to capture a battery (that was trying to escape with a small guard), which was done. The Ninety-seventh Ohio and Fortieth Indiana took the main road, supported by the One hundredth Illinois and Fifty-eighth Indiana, to be followed by the Fifty-seventh Indiana as soon as it could be formed (it having been deployed as skirmishers). Colonel Opdycke, One hundred and twenty-fifth Ohio, also accompanies me with a portion of Colonel Harker's command. Having advanced about three-fourths of a mile, we engaged the enemy, who was posted on a ridge commanding the road. A battery well covered by woods was stationed on the ridge, and opened on the column as soon as it came in sight. This was about nightfall, and it soon became so dark that it was very difficult to prevent confusion, but after a brisk fight of half an hour, and General Sheridan arriving with re-enforcements, we routed the enemy, capturing two pieces of artillery and some prisoners. Here we rested for four hours, when we again moved after the enemy, following him to Chickamauga Creek, whence we returned next day to Chattanooga.
The force engaged numbered about 1,800, the loss being as follows: Killed, 2 commissioned officers and 71 enlisted men; wounded, 51 commissioned officers and 587 enlisted men; missing, 2; total, 713.*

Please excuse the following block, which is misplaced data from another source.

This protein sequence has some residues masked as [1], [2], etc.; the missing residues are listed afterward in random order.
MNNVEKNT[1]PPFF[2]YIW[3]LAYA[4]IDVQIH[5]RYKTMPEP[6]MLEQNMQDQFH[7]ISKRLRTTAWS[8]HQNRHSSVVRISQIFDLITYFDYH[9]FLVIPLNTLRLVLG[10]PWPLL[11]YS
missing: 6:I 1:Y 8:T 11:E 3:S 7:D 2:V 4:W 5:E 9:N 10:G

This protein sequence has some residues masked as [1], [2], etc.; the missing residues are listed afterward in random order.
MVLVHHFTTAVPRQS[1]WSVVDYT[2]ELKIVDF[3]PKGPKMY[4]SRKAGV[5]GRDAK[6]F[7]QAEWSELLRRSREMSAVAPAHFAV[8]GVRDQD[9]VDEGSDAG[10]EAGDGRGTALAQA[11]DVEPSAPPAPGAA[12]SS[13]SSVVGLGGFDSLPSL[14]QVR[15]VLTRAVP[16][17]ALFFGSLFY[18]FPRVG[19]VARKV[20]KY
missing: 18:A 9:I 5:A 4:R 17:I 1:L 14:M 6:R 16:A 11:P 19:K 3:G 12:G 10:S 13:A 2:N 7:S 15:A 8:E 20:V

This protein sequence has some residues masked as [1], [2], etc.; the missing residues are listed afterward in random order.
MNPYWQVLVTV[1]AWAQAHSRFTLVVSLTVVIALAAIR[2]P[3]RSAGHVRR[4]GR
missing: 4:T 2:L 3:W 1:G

For particulars I refer you to the regimental reports. This loss was so great for the reason that a concentrated fire of artillery from the front and flanks was brought to bear upon my command, as well as a most deadly fire from small-arms. It is impossible here to speak of the gallantry of individuals when all did so well; each did his duty nobly, but I must be allowed to call the attention of the commanding general to Colonel Wood, Fifteenth Indiana Volunteers, who commanded the second line, for the ability displayed, and to him I am much indebted, as well as to
Lieutenant-Colonel Lennard, Fifty-seventh Indiana, of the first line, who acted with his usual gallantry. Lieutenant-Colonel Barnes, Ninety-seventh Ohio, deserves great credit for his soldierly bearing, as he at the head of his regiment led his men through that storm of bullets; but none deserve more credit than Lieutenant-Colonel Young, Twenty-sixth Ohio, who, with his own hands, planted his colors on the enemy's works, as well did Lieutenant-Colonel Neff, Fortieth Indiana, who, after several color bearers had fallen, took the colors and bore them up the hill, and in pursuit of the enemy, passing directly by Bragg's headquarters. Lieutenant-Colonel Moore, Fifty-eighth Indiana, and Major Hammond, One hundredth Illinois, commanding their respective regiments, performed their duty well. Major White, Fifteenth Indiana, although wounded, refused to leave the field until the ridge was carried, after which Captain Hegler assumed command of the regiment and deported himself so as to deserve promotion. The Fifty-first Indiana Volunteers, Lieutenant-Colonel Comparet commanding, was absent, and not therefore engaged. To the members of my staff I am much indebted for the intelligent manner in which they assisted me on the field. Captain Tinney, with his usual gallantry, dashed up the line with first troops, and, with the aid of an orderly (G. W. Dusenberry, Fifteenth Indiana), turned the loaded guns of the enemy on his retreating ranks. Lieutenants Nicar and Royse,
aides-de-camp; Captain Aughe, inspector; Captain Hunter,
provost-marshal, and Lieutenant Jones, ordnance officer, were very efficient in the discharge of the duties during the hottest of the engagement.
*But see revised statement, p.81.